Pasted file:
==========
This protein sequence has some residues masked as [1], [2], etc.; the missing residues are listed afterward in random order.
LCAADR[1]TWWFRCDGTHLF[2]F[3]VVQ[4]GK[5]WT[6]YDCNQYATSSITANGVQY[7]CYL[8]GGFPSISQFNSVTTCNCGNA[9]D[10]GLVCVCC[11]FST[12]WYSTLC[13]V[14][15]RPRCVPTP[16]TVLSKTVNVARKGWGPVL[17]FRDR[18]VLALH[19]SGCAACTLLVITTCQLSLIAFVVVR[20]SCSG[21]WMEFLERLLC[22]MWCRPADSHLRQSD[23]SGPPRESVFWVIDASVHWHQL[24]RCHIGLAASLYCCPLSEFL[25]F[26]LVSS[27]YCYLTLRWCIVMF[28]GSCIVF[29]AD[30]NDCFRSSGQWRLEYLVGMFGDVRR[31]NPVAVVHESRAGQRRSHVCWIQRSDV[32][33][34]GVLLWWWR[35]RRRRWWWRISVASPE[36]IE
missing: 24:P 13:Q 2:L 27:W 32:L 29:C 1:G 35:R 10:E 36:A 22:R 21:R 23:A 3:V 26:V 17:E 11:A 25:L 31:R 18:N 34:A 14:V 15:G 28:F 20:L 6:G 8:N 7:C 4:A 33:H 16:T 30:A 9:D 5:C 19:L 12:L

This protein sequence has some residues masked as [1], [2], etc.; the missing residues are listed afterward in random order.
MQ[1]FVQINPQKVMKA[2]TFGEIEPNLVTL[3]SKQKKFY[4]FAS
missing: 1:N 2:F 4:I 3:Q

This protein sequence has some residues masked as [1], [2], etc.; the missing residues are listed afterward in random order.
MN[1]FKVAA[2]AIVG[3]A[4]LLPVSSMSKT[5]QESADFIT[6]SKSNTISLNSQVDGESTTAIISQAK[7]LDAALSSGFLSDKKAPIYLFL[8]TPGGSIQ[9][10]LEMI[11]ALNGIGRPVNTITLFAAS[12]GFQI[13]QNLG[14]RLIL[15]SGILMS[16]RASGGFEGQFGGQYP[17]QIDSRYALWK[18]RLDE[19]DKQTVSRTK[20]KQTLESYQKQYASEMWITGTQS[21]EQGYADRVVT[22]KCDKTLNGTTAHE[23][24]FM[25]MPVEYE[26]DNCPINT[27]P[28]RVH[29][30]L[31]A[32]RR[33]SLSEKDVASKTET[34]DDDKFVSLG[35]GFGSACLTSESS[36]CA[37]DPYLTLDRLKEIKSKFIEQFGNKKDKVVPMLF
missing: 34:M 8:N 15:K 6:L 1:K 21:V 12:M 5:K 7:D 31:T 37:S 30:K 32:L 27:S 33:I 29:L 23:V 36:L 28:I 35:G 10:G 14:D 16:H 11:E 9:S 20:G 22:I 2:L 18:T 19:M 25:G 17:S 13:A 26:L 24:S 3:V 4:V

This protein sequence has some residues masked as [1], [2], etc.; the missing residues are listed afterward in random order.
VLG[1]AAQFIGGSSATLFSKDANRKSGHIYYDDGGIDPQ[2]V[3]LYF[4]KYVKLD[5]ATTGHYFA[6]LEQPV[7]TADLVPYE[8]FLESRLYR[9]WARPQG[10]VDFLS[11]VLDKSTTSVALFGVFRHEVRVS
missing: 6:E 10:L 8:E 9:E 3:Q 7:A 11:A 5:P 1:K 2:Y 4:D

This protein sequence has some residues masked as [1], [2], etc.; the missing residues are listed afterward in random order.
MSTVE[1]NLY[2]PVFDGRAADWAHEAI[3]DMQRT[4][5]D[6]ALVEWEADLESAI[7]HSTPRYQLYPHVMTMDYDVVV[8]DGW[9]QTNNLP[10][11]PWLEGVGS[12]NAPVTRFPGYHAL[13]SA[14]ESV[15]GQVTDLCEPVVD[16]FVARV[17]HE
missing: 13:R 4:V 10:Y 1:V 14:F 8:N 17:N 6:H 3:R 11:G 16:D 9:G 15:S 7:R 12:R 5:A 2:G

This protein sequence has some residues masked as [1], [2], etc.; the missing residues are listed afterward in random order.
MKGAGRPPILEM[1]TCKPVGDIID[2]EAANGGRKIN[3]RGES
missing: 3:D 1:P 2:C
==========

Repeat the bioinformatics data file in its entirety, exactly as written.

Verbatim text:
This protein sequence has some residues masked as [1], [2], etc.; the missing residues are listed afterward in random order.
LCAADR[1]TWWFRCDGTHLF[2]F[3]VVQ[4]GK[5]WT[6]YDCNQYATSSITANGVQY[7]CYL[8]GGFPSISQFNSVTTCNCGNA[9]D[10]GLVCVCC[11]FST[12]WYSTLC[13]V[14][15]RPRCVPTP[16]TVLSKTVNVARKGWGPVL[17]FRDR[18]VLALH[19]SGCAACTLLVITTCQLSLIAFVVVR[20]SCSG[21]WMEFLERLLC[22]MWCRPADSHLRQSD[23]SGPPRESVFWVIDASVHWHQL[24]RCHIGLAASLYCCPLSEFL[25]F[26]LVSS[27]YCYLTLRWCIVMF[28]GSCIVF[29]AD[30]NDCFRSSGQWRLEYLVGMFGDVRR[31]NPVAVVHESRAGQRRSHVCWIQRSDV[32][33][34]GVLLWWWR[35]RRRRWWWRISVASPE[36]IE
missing: 24:P 13:Q 2:L 27:W 32:L 29:C 1:G 35:R 10:E 36:A 22:R 21:R 23:A 3:V 26:V 17:E 11:A 25:L 31:R 18:N 34:A 14:V 15:G 28:F 20:L 6:G 8:N 7:C 4:A 33:H 16:T 30:A 9:D 5:C 19:L 12:L

This protein sequence has some residues masked as [1], [2], etc.; the missing residues are listed afterward in random order.
MQ[1]FVQINPQKVMKA[2]TFGEIEPNLVTL[3]SKQKKFY[4]FAS
missing: 1:N 2:F 4:I 3:Q

This protein sequence has some residues masked as [1], [2], etc.; the missing residues are listed afterward in random order.
MN[1]FKVAA[2]AIVG[3]A[4]LLPVSSMSKT[5]QESADFIT[6]SKSNTISLNSQVDGESTTAIISQAK[7]LDAALSSGFLSDKKAPIYLFL[8]TPGGSIQ[9][10]LEMI[11]ALNGIGRPVNTITLFAAS[12]GFQI[13]QNLG[14]RLIL[15]SGILMS[16]RASGGFEGQFGGQYP[17]QIDSRYALWK[18]RLDE[19]DKQTVSRTK[20]KQTLESYQKQYASEMWITGTQS[21]EQGYADRVVT[22]KCDKTLNGTTAHE[23][24]FM[25]MPVEYE[26]DNCPINT[27]P[28]RVH[29][30]L[31]A[32]RR[33]SLSEKDVASKTET[34]DDDKFVSLG[35]GFGSACLTSESS[36]CA[37]DPYLTLDRLKEIKSKFIEQFGNKKDKVVPMLF
missing: 34:M 8:N 15:K 6:L 1:K 21:V 12:M 5:K 7:D 31:T 37:S 30:K 32:L 27:S 33:I 29:L 23:V 36:L 28:I 35:G 10:G 14:D 16:H 11:E 9:S 20:G 22:I 2:L 18:T 19:M 25:G 17:S 13:A 26:L 24:S 3:V 4:V

This protein sequence has some residues masked as [1], [2], etc.; the missing residues are listed afterward in random order.
VLG[1]AAQFIGGSSATLFSKDANRKSGHIYYDDGGIDPQ[2]V[3]LYF[4]KYVKLD[5]ATTGHYFA[6]LEQPV[7]TADLVPYE[8]FLESRLYR[9]WARPQG[10]VDFLS[11]VLDKSTTSVALFGVFRHEVRVS
missing: 6:E 10:L 8:E 9:E 3:Q 7:A 11:A 5:P 1:K 2:Y 4:D

This protein sequence has some residues masked as [1], [2], etc.; the missing residues are listed afterward in random order.
MSTVE[1]NLY[2]PVFDGRAADWAHEAI[3]DMQRT[4][5]D[6]ALVEWEADLESAI[7]HSTPRYQLYPHVMTMDYDVVV[8]DGW[9]QTNNLP[10][11]PWLEGVGS[12]NAPVTRFPGYHAL[13]SA[14]ESV[15]GQVTDLCEPVVD[16]FVARV[17]HE
missing: 13:R 4:V 10:Y 1:V 14:F 8:N 17:N 6:H 3:R 11:G 16:D 9:G 15:S 7:R 12:R 5:A 2:G

This protein sequence has some residues masked as [1], [2], etc.; the missing residues are listed afterward in random order.
MKGAGRPPILEM[1]TCKPVGDIID[2]EAANGGRKIN[3]RGES
missing: 3:D 1:P 2:C